Synonyms for hypesthesia or Related words with hypesthesia
Examples of "hypesthesia"
Reported minor adverse reactions include:
, paresthesia (all types), warm and cold sensations, chest pain, throat and jaw tightness, dry mouth, dyspepsia, dysphagia, nausea, somnolence, vertigo, asthenia, myalgia, myasthenia and sweating.
"Clinical signs" (alterations that are not regarded by the patient and that can be detected by the doctor in a clinical examination) of the lesion in discussion are: abnormal corneal reflex (33%), nystagmus (26%), facial
) refer to a reduced sense of touch or sensation, or a partial loss of sensitivity to sensory stimuli. In everyday speech this is sometimes referred to as "numbness".
Dysesthesia should not be confused with anesthesia or
, which refer to a loss of sensation, or paresthesia which refers to a distorted sensation. Dysesthesia is distinct in that it can, but not necessarily, refer to spontaneous sensations in the absence of stimuli. In the case of an evoked dysesthetic sensation, such as by the touch of clothing, the sensation is characterized not simply by an exaggeration of the feeling, but rather by a completely inappropriate sensation such as burning.
Tumors within the nerve canaliculi initially present with unilateral sensorineural hearing loss, unilateral tinnitus, or disequilibrium (vertigo is rare, on account of the slow growth of neuromas). Speech discrimination out of proportion to hearing loss, difficulty talking on the telephone are frequent accompaniments. Tumors extending into the CPA will likely present with disequilibrium or ataxia depending on the amount of extension on the brainstem. With brainstem extension, midfacial and corneal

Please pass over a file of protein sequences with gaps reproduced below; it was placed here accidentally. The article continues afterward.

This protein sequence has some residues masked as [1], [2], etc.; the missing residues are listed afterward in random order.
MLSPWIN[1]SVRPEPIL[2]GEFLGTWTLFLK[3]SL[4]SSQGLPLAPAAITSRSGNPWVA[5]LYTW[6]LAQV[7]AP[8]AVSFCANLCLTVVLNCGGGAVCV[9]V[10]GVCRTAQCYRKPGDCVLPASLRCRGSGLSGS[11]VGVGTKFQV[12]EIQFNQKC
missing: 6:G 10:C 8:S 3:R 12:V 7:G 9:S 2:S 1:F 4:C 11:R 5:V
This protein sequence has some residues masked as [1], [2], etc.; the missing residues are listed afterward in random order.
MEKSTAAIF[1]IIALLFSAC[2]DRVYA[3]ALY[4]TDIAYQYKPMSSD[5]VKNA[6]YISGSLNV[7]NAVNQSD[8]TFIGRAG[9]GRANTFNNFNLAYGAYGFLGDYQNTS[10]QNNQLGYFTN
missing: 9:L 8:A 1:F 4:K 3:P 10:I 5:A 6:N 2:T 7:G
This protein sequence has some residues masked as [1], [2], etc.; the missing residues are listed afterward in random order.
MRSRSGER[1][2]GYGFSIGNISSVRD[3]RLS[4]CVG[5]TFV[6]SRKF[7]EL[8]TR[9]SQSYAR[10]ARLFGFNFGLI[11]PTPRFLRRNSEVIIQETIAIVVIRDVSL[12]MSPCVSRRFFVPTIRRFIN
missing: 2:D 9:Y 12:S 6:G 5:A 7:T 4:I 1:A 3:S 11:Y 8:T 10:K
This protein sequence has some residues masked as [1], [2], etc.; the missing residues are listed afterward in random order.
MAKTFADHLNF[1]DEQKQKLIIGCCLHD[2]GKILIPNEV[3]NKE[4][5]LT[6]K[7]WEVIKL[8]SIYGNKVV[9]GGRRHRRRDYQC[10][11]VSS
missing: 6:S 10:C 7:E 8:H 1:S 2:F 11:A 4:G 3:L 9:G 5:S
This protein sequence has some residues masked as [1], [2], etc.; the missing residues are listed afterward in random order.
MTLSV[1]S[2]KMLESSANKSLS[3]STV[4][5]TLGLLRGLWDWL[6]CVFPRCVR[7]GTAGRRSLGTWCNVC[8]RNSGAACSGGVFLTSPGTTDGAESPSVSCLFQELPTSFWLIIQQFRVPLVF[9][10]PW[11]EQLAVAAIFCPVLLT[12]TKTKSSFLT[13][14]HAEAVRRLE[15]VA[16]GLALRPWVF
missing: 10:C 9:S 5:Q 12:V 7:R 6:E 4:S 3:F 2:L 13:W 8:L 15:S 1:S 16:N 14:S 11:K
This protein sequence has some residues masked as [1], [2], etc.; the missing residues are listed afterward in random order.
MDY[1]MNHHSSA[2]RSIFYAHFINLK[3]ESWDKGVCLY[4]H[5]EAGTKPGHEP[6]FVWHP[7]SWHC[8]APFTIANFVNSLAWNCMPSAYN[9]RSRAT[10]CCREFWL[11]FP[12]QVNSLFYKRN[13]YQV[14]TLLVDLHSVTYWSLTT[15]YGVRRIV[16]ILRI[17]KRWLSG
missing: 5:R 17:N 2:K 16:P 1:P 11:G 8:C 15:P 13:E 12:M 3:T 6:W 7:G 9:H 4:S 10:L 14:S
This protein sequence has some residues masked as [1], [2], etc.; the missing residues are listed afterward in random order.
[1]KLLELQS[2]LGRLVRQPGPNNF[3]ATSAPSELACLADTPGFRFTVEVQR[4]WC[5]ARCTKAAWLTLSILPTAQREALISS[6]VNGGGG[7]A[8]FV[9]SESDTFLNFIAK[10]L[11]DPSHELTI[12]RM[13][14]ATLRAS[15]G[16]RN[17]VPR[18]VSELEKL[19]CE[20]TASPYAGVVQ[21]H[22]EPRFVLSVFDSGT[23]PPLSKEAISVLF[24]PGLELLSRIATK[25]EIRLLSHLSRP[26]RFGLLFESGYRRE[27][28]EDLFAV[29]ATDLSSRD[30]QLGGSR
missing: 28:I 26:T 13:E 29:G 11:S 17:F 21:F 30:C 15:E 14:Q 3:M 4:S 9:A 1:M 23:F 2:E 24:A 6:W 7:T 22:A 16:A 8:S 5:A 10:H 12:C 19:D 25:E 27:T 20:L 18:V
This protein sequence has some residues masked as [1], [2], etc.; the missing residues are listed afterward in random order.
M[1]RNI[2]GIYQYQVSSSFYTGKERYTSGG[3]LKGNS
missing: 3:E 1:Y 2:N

, hydrocephalus, and other cranial neuropathies become more prevalent.
Back pain, perineal pain, secondary Sciatica, secondary piriformis muscle dysfunction with tertiary sciatica, Cauda equina syndrome, neurogenic claudication (pain caused by walking), neurogenic bladder, dysuria, urinary incontinence, coccygodynia, sacral radiculopathy, radicular pain, headaches, retrograde ejaculation, paresthesia,
, secondary pelvic floor dysfunction, vaginismus, motor disorders in lower limbs and the genital, perineal, or lumbosacral areas, sacral or buttocks pain, vaginal or penile paraesthesia, sensory changes over buttocks, perineal area, and lower extremity; difficulty walking; severe lower abdominal pain, bowel dysfunction, intestinal motility disorders like constipation or bowel incontinence.
Before his surgery, both hemispheres functioned and interacted normally, his sensory and motor functions were normal aside from slight
, and he could correctly identify and understand visual stimuli presented to both sides of his visual field. During his surgery in 1962, his surgeons determined that no massa intermedia had developed, and he had undergone atrophy in the part of the right frontal lobe exposed during the procedure. His operation was a great success, leading to a decrease in the frequency and intensity of his seizures.
Copyright © 2017